Background: Smoking cessation for individuals with depressive disorders represents an important clinical issue. It often has been hypothesized that smoking cessation worsens negative affect as part of the withdrawal process in this population. However, studies examining the impact of smoking cessation on changes in affect in smokers with depression are limited and equivocal. Methods: This study examines affective processes in smokers with depression undergoing a 12-week smoking cessation intervention (N = 49). We used the Positive and Negative Affect Scale to measure participants' positive affect (PA) and negative affect (NA) trajectories over the course of a quit attempt. We examined whether affective treatment response across the trial differed by prolonged smoking abstinence status and whether postquit affect differed by prequit affective treatment response, as well as the interaction of prequit affective response and abstinence status. Results: Prolonged abstainers showed significant increases in PA over the course of a quit attempt compared with nonabstainers. Prequit affective trajectories significantly predicted postquit affect for measures of both PA and NA. Lastly, the interaction of prequit affective trajectory and abstinence significantly predicted postquit levels of NA but not PA. Conclusions: This study adds to a burgeoning body of research demonstrating that significant improvements in psychological functioning can be observed among those who successfully quit smoking even in the most severe psychiatric group.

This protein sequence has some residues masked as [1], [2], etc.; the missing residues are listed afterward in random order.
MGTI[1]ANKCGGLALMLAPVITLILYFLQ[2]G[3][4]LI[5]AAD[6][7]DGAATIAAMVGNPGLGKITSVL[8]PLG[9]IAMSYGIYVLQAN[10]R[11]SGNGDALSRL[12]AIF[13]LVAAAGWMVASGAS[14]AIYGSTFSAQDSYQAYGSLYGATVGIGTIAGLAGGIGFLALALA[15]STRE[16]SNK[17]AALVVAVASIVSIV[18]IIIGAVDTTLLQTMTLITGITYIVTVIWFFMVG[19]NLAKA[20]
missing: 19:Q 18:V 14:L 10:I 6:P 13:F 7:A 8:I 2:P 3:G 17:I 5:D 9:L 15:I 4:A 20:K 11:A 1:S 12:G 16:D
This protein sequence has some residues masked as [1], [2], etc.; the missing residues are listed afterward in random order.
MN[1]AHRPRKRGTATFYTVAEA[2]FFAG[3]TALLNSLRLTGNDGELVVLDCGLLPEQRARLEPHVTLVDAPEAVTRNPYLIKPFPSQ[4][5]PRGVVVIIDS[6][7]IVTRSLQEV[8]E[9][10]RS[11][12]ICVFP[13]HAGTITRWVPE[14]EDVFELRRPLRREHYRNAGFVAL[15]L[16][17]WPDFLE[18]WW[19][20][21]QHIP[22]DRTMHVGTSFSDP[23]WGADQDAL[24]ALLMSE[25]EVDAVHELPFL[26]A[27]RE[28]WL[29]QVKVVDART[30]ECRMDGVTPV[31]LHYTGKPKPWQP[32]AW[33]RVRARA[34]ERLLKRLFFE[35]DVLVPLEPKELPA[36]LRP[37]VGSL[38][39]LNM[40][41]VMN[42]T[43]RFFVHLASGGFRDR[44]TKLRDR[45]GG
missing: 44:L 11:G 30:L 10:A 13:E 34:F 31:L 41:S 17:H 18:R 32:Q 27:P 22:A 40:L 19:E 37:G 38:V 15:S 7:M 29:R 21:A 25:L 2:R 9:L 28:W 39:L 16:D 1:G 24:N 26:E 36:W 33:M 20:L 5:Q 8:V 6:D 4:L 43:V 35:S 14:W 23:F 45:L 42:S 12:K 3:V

ASJC Scopus subject areas
- Public Health, Environmental and Occupational Health